BY Sammy Roth, Los Angeles Times
As the pontoon boat carried me and a dozen other journalists down the murky green waters of Buffalo Bayou — a slow-moving stream that flows through Houston and eventually empties into the Gulf of Mexico — I thought I could hear a waterfall.
Turns out I was listening to the roar of cars passing overhead on Interstate 69.
Highway sounds quickly drowned out the boat’s captain, leaving me to reflect on this strange confluence of nature and humanity. Buffalo Bayou is surrounded by industrial facilities and urban sprawl, but we also saw herons, an alligator and even baby turtles crawling across a trash containment boom. Houston was founded in 1836 along this stream, where it meets up with White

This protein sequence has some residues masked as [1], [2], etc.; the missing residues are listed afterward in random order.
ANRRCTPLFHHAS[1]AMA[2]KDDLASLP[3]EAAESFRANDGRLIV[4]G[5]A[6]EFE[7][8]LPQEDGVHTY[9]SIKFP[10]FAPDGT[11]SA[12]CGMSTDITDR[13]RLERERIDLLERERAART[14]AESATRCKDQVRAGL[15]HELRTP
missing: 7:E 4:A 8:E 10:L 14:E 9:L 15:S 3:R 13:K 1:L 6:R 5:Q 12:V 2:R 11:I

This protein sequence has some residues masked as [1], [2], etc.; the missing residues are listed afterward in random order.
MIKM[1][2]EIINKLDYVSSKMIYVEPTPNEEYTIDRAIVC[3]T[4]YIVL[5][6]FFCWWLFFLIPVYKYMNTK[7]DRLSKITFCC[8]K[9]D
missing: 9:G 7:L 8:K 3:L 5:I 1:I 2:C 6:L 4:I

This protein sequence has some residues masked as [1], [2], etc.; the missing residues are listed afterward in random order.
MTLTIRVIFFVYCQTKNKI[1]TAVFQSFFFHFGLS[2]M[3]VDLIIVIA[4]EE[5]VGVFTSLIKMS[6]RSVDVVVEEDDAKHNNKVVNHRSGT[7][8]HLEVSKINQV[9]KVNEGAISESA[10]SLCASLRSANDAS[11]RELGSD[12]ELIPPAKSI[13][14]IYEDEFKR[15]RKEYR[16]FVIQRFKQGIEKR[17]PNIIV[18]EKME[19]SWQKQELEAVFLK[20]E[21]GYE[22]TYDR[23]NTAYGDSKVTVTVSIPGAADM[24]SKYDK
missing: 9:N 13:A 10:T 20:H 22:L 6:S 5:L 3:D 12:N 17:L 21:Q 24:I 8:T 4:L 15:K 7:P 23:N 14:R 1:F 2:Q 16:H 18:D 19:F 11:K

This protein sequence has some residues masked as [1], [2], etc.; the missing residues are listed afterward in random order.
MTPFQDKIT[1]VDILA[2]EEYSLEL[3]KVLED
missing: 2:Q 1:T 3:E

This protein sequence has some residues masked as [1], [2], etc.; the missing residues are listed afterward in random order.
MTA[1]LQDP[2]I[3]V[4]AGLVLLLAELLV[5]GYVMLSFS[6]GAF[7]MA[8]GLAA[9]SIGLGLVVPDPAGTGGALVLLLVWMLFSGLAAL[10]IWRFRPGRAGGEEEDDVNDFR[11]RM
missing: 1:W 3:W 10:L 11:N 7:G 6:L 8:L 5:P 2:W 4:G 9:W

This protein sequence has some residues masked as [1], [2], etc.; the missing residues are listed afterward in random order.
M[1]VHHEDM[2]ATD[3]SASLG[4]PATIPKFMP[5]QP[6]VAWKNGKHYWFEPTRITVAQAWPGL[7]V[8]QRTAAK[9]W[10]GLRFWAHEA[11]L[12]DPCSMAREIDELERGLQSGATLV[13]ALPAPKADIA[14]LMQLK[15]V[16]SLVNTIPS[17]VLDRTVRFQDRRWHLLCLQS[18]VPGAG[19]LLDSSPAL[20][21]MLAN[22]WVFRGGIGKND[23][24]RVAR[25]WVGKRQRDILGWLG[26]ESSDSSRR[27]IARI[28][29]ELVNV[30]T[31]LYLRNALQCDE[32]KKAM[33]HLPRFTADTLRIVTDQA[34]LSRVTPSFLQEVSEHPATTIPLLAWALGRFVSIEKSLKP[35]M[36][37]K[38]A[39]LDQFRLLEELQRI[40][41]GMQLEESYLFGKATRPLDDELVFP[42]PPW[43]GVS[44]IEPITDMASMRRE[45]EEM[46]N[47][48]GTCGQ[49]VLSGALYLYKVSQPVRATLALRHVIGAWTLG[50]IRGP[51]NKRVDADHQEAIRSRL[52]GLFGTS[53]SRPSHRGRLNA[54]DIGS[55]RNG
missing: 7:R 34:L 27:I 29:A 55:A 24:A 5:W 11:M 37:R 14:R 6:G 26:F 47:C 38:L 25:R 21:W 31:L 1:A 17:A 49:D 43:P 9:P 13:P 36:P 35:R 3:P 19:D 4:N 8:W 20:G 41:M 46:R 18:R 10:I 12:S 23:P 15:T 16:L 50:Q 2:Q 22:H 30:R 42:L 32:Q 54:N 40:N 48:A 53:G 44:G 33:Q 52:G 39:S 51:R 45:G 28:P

Oak Bayou and boats have a wide berth to turn around. Unlike other local waterways, most of Buffalo Bayou was never lined with concrete — in part because future president George H.W. Bush helped protect it when he served in Congress in the 1960s.
We were exploring the bayou on the last full day of the Society of Environmental Journalists’ annual conference. I was happy to be outside, even if this was no pristine wilderness. It was the world as it exists in 2022: irrevocably altered, but still worth saving.